BLACK OUT: Most French newspapers ran a front page in black on Thursday, one day following the devastating attack on French satirical magazine Charlie Hebdo that left 12 dead.
Libération’s all-black page one reads “Nous Sommes Tous Charlie” (or “We are all Charlie”) and has the entire issue dedicated to the tragedy. Le Figaro runs its logo on a black background and the headline “Freedom Murdered,” while Les Echos’ front page reads “Facing Barbarism.”
Fashion magazines also mourned the attack.
“The heavy toll that the Charlie Hebdo team has taken reminds us that to express one’s opinion is an essential value,” stated Xavier Romatet, president of Condé Nast France and the seven editors in chief of the group’s publications, including Vogue, Vanity Fair, Glamour and GQ, whose Web sites also referred to the satirical publication. “More than ever we have to defend it, without giving in.”
Elle.fr and ParisMatch.com, published by Lagardère Active, also have a black background for their home pages.
“Lagardère Active brings its support to Charlie Hebdo teams and joins the victims’ families’ grief,” said Denis Olivennes, chairman and chief executive officer of the French magazine publisher, in a statement. “No action, as appalling as it is, can prevent the press from exercising its freedom.”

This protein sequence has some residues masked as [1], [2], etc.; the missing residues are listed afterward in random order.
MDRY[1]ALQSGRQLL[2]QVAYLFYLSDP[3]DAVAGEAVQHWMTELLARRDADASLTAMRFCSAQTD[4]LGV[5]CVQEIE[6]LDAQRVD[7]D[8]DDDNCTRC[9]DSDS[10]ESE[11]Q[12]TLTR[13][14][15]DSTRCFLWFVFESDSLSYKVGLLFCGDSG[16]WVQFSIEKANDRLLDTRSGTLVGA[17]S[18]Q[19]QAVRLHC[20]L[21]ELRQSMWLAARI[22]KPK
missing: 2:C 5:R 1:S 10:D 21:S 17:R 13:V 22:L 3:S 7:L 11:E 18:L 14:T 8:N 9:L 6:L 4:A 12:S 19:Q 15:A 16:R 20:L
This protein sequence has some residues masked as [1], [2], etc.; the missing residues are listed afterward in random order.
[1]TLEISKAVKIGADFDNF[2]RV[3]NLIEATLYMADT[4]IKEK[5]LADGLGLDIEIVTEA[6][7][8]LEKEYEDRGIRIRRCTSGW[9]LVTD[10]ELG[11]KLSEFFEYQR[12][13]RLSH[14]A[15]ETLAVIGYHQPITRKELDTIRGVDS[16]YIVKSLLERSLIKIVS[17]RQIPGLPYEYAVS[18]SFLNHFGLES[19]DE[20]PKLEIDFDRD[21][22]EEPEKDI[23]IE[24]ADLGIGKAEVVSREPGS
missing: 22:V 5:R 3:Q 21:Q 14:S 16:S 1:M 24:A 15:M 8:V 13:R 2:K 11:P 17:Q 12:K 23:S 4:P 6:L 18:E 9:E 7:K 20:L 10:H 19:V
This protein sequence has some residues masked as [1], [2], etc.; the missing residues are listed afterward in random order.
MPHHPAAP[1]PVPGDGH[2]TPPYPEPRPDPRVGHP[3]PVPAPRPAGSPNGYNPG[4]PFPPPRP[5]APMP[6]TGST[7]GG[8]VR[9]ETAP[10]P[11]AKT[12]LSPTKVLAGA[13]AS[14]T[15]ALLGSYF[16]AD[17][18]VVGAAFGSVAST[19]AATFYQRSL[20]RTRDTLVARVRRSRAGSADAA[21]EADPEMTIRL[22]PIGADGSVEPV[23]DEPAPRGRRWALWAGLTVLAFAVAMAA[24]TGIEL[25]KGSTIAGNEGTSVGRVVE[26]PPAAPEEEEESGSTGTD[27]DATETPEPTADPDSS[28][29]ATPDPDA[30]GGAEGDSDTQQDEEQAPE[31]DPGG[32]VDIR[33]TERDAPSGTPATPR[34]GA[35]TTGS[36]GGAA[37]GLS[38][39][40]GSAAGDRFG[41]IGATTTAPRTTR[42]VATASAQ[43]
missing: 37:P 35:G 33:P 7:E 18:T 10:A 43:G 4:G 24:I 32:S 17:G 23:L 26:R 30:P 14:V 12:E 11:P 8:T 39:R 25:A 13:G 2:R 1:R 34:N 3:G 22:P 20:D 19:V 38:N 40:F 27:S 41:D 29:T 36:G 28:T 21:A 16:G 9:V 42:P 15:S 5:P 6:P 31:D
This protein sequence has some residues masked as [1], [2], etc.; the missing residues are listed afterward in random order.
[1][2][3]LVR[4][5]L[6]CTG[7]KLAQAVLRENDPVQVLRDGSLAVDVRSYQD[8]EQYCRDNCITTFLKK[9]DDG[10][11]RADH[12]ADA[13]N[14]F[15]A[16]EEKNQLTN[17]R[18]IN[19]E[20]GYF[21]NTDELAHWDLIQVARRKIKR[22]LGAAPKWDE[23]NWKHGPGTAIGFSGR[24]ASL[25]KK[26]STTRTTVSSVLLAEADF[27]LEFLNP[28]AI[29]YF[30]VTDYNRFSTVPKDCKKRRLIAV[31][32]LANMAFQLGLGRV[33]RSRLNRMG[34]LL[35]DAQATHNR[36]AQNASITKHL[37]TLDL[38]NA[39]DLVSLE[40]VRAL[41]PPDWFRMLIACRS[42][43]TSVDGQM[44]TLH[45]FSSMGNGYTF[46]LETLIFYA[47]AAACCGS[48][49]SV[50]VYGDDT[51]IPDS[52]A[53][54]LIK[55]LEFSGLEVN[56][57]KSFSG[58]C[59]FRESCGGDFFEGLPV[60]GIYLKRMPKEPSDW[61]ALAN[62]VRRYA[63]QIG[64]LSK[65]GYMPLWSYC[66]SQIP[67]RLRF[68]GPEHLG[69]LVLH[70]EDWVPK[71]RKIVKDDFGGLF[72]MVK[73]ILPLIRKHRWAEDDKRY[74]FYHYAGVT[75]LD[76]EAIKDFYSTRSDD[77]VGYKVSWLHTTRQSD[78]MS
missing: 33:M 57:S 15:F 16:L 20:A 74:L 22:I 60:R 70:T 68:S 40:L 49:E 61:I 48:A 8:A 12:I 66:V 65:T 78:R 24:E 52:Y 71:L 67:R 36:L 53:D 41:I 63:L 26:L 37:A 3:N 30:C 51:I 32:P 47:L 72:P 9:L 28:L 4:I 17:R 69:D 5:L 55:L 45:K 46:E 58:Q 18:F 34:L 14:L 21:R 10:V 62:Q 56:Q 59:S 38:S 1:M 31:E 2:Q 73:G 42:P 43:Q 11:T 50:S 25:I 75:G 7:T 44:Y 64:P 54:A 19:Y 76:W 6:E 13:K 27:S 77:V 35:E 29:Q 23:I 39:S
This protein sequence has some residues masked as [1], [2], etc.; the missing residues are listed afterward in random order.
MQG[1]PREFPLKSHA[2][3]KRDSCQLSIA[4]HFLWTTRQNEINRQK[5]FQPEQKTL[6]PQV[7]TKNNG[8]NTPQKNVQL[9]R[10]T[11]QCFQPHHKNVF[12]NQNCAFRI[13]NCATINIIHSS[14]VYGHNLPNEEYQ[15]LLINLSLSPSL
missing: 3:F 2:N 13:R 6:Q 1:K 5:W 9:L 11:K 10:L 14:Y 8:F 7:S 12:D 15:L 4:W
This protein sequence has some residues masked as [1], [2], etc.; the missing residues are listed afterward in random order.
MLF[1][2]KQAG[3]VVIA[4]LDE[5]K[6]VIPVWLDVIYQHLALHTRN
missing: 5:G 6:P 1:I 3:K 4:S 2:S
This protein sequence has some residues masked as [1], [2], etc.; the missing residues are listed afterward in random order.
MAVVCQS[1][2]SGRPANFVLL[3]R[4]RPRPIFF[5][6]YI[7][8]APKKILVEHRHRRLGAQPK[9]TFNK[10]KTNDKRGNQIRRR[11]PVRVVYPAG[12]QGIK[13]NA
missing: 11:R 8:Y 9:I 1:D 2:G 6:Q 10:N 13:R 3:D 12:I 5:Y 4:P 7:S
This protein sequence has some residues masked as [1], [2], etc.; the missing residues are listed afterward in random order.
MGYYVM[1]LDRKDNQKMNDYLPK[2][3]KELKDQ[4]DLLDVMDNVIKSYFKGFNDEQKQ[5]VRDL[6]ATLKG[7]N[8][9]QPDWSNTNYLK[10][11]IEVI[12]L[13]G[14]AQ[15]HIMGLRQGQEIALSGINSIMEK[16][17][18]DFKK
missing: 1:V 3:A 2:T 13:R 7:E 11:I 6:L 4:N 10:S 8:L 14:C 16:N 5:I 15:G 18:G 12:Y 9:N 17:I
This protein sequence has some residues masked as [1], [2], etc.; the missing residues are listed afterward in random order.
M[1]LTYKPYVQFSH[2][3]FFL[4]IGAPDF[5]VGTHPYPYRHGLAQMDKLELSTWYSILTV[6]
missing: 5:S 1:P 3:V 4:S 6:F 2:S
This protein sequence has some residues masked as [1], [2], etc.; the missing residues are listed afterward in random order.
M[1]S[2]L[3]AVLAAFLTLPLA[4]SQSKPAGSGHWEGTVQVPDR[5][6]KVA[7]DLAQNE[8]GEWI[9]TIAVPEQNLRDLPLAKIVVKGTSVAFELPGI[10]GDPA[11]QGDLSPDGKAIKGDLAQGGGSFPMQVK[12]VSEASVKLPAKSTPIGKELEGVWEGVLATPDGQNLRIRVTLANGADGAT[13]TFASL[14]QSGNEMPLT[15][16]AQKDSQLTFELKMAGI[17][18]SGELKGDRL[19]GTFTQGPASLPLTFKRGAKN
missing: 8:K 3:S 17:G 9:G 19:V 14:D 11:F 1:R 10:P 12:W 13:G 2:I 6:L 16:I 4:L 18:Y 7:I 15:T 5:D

Two famous French cartoonists, Georges Wolinski and Jean Cabut (aka Cabu), who were among the casualties, contributed to Lagardère titles.
This week’s Elle issue, which hit newsstands on Friday, isn’t dedicated to the attack as the issue was already closed, said a Lagardère Active spokeswoman.
In other French-media news, Roularta confirmed the upcoming sale of L’Express and business magazine L’Expansion to businessmen Patrick Drahi and Marc Laufer, amidst a decline in the magazines’ sales. Drahi already invested in ailing Libération last year.